Why Is My Grass Dying Even Though I Water It?

Dead brown lawn in front of a large house

Why is your grass dying even though you water it? Too much or too little water, compact soil, incorrect mowing habits, bugs on the loose, or sneaky fungus might be the culprits messing with your green yard. 

Pinning down the problem is key. You might have to ease up on the mowing, look for pests, balance your soil’s pH, or maybe even start fresh with a new grass. We’ll cover seven possibilities and provide a brief solution for each.

1. Overwatering or Underwatering

Lawn sprinkler spraying water over lawn green fresh grass in the garden or backyard on a hot summer day. The concept of automatic watering equipment, lawn care, gardening and tools
Photo Credit: Adobe Stock

Annoying as it may sound, both extremes can give your grass blues. You may be flooding those poor blades without noticing, effectively drowning them into their early graves. How is this possible? Overwatering can suffocate grass roots by filling soil pores with water and depriving them of oxygen. 

Plus, soggy laws are breeding grounds for fungi that lead to diseases like root rot or leaf spot. 

On the flip side of this is dehydration. If you don’t water your lawn enough, especially during those hot sunny days, the grass can brown and even go dormant. In serious cases of neglect and intense heat, it might just die off. 

So what’s ideal? Well, this depends on several factors, such as:

  • Local climate;
  • Season;
  • Type of grass;
  • Soil type.

Generally speaking, most lawns do well with 1 to 1.5 inches of water per week (during hot seasons), divided into two or three waterings. 

Pro Tips for Lawn Watering 

  • Get your watering done early in the morning, between 4 and 8 a.m. It cuts down on water wasted to evaporation and allows grass to dry before nightfall.
  • Go for a good soak rather than a daily sprinkle to encourage those roots to stretch down deep (here’s our guide on How Long to Water Your Lawn in Summer
  • Adjust watering based on rainfall, temperature, and soil type. Clay soils retain more moisture than sandy soils.
  • To make sure you’re giving your lawn an even drink, install several rain gauges or empty tuna cans out there. Why tuna can? Because that’s about one inch tall, which is a good weekly watering goal.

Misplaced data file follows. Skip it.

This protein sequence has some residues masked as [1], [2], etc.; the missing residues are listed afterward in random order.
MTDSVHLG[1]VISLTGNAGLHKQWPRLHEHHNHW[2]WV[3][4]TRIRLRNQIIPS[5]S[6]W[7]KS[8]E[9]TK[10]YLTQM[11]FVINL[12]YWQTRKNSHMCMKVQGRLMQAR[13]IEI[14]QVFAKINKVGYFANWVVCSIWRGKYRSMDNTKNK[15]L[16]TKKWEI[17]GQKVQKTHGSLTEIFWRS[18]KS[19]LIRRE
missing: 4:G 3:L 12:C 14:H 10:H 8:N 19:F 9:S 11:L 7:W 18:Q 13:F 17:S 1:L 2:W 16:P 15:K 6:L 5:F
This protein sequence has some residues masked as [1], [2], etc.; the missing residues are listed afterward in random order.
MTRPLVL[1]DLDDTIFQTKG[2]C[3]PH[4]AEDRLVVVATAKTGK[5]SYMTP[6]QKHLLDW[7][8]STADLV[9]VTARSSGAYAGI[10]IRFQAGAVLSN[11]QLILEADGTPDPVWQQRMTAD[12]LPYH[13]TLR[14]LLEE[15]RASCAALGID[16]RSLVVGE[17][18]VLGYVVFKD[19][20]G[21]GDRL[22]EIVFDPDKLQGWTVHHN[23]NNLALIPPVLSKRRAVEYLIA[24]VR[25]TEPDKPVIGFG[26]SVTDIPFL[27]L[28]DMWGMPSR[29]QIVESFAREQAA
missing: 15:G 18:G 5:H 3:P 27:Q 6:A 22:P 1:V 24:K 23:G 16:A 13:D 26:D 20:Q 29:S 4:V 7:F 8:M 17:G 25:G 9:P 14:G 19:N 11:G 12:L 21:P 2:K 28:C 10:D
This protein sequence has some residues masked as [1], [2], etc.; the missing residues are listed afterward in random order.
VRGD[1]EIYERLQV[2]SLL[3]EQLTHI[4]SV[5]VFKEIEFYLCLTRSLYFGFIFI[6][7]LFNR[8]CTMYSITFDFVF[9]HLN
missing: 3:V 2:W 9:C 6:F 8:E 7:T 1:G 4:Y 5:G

• Watch for signs that it’s time to water: if your footprints stay on the grass or the blades look folded up or dull, then it’s thirsty time. 

2. Pest Invasion

Plant affected by fall armyworm
Photo Credit: uacescomm / Flickr / CC0 1.0 DEED

Just like your bedroom could be invaded by frustrating bed bugs, your lawn can also become the feast of choice for many pesky insects. And unlike you in the comfort of your home, grass has no means to flee or fight back. 

Here are some common lawn pests:

  • Armyworms: Brown, green, or gray worms that feed on grass blades. Learn how to identify armyworms in our comprehensive guide. 
  • White Grubs: C-shaped, white, or cream-colored grubs that feed on grass roots. Visit our guide to learn how and when to kill lawn grubs.
  • Billbugs: These tiny, long-snouted beetles are either black or gray. Their white, legless grub larvas munch on grass stems and roots. This results in patches of brown, lifeless grass. Here is our guide on how to identify and control billbugs in your lawn.
  • Chinch Bugs Adults: They are little black critters with white markings on their wings. They juice up on your grass and leave it yellow. Learn what exactly are chinch bugs and how to get rid of chinch bugs for good with our easy-to-follow article. 
  • Sod Webworms: Small gray or white or gray moths with caterpillars create brow patches on your lawn. Get rid of these sod webworms by treating grass blades in stems.  

Pro Tips for Controlling Lawn Pests

  • Go Natural: Birds, spiders, ants, and ground beetles are the good guys for your lawn. They chow down on the insects that damage the grass. Besides predators, there are other easy-going natural ways to keep pests away, including beneficial nematodes, neem oil spray, or insecticidal soap.
  • Bring on the Chemicals (Only When Necessary): If the infestation is too large or too developed for natural solutions to be effective, there’s always the trusty pesticide approach. Follow the instructions very carefully and use these products sparingly. Try to target only the affected areas rather than the entire landscape.